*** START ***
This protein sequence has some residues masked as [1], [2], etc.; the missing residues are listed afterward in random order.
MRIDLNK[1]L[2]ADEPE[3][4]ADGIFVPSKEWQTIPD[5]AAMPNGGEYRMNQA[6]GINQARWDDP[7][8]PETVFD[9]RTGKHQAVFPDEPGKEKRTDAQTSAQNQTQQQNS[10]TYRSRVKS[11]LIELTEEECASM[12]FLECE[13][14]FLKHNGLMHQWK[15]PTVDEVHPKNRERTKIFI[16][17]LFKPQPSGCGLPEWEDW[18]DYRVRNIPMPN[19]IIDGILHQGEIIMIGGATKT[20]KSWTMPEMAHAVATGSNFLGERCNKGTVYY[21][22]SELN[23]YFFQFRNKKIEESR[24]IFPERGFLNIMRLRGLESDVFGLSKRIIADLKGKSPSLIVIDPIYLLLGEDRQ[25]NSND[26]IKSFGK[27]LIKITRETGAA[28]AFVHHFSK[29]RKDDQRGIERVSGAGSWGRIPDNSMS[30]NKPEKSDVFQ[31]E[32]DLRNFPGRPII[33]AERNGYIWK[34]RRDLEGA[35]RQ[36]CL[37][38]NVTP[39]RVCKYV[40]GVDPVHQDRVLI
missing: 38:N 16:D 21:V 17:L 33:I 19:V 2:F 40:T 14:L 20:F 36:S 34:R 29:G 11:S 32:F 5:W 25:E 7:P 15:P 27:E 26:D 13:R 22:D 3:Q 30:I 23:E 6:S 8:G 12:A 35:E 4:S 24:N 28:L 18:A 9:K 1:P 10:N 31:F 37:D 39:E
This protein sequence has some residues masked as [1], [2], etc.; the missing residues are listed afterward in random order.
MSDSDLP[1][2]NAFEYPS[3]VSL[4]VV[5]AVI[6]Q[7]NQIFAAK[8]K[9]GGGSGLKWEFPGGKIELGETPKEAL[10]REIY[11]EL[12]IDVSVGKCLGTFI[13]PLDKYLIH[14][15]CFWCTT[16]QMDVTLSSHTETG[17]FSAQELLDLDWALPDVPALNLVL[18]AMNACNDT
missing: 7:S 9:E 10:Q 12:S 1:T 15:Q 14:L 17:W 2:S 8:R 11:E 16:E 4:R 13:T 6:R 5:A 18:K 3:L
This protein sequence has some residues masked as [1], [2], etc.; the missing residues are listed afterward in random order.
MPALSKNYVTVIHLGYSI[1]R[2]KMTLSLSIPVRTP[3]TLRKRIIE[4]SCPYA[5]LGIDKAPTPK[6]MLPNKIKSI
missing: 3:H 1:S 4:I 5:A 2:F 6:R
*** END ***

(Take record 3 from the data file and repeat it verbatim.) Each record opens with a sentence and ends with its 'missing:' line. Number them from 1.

This protein sequence has some residues masked as [1], [2], etc.; the missing residues are listed afterward in random order.
MPALSKNYVTVIHLGYSI[1]R[2]KMTLSLSIPVRTP[3]TLRKRIIE[4]SCPYA[5]LGIDKAPTPK[6]MLPNKIKSI
missing: 3:H 1:S 4:I 5:A 2:F 6:R